Thanks to their limited behavioral options, you're risking your life every time your ally makes a dumb move and puts themselves into danger. While I wanted to control Billy more, I used Rebecca because, as an A.I., she'll throw herself into danger and die within seconds. With Billy as an A.I., he can at least tank damage while I cover him.

The partner system also means carrying 6 inventory items a piece. However, unlike past titles, there are no Item Boxes. This means if you run out of space, you must leave an item behind and can come back for it later. You'll be forced to do this many times.

Furthermore, this means if you need a particular item, you'll need to backtrack to grab it. Remember the grappling hook you use on the train and never use in the Training Facility? Well once you get near the end of it, you'll need it again. Couple that with the amount of backtracking you'll have to do for puzzles and you'll quickly find yourself losing patience.

Also, due to the aiming system in the game, it makes some boss fights unsuitable. One in particular is the Infected Bat. Placed where you can only bring in one ally to fight it, and with no healing items nearby, it will spawn smaller bats when it's damaged. You can't choose where to aim and must wait for it to get close just to lock onto it. I find this not only problematic, but absolutely unacceptable as a gameplay element.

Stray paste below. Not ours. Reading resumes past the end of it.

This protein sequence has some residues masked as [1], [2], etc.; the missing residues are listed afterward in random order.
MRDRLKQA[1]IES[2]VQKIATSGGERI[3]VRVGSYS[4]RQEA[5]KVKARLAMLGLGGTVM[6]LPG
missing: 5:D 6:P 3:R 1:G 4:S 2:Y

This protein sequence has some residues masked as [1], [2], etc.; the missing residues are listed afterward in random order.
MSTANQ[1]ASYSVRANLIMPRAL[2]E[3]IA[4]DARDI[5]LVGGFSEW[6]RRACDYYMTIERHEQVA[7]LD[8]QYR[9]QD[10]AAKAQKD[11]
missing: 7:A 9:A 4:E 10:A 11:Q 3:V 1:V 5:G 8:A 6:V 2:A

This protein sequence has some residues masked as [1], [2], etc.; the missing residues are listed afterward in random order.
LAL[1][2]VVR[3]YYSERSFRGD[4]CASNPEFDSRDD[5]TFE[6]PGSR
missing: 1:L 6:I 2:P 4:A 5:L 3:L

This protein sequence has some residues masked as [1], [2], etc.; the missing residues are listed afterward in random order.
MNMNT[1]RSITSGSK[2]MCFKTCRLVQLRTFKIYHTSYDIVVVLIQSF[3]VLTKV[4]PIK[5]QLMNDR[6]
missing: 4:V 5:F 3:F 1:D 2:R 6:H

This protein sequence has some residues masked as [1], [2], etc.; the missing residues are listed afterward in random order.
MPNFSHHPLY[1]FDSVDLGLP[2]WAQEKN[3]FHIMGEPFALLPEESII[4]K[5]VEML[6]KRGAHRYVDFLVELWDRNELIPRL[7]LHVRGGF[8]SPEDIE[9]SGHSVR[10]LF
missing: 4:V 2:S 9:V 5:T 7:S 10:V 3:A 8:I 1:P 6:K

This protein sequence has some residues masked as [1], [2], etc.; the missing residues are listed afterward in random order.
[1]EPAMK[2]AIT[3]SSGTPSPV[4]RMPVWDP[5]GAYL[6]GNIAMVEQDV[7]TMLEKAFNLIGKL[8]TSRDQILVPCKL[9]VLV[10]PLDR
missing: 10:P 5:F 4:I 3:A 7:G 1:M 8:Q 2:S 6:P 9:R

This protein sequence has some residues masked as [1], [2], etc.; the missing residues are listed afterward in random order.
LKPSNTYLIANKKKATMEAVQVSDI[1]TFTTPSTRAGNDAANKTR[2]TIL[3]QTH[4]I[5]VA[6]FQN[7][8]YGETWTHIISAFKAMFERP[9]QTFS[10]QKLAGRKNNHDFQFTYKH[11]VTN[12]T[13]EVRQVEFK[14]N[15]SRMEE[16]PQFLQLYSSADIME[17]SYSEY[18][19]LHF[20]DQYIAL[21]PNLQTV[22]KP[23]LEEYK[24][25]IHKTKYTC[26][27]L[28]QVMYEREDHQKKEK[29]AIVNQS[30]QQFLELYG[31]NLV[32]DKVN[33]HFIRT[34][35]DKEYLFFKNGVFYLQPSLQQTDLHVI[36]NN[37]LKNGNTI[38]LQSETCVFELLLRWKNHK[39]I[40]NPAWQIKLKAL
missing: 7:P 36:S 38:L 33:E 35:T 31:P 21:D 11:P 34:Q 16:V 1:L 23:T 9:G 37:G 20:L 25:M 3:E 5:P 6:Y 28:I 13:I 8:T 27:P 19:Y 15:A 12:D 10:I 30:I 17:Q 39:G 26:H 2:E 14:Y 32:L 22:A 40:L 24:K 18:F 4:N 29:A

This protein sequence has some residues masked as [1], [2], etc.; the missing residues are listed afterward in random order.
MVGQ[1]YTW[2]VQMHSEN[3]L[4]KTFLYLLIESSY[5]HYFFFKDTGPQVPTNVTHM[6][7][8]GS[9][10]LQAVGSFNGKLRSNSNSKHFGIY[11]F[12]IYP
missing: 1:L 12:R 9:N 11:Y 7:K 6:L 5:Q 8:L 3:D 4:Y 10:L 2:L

You will also encounter a leech-covered B.O.W. called Mimicry Marcus. This creature can swing its whips wide and long which you cannot avoid. Unlike zombies, you cannot push past it when running. After battle, the amount of damage it deals leaves you needing herbs unless you could keep your distance, which isn't always possible. It's only weak to Molotov Cocktails, which you combine using Empty Bottles and Gasoline.

Remember how I said you need to keep space in your inventory? You won't need to keep these two together until you fight these creatures. You can only damage it with guns once you've set it ablaze. Even then, if you're not quick, it will use its last-ditch effort to walk up and explode on you. This can even bring Billy's health from Fine to Danger immediately. I found these encounters to be among the most frustrating in the series.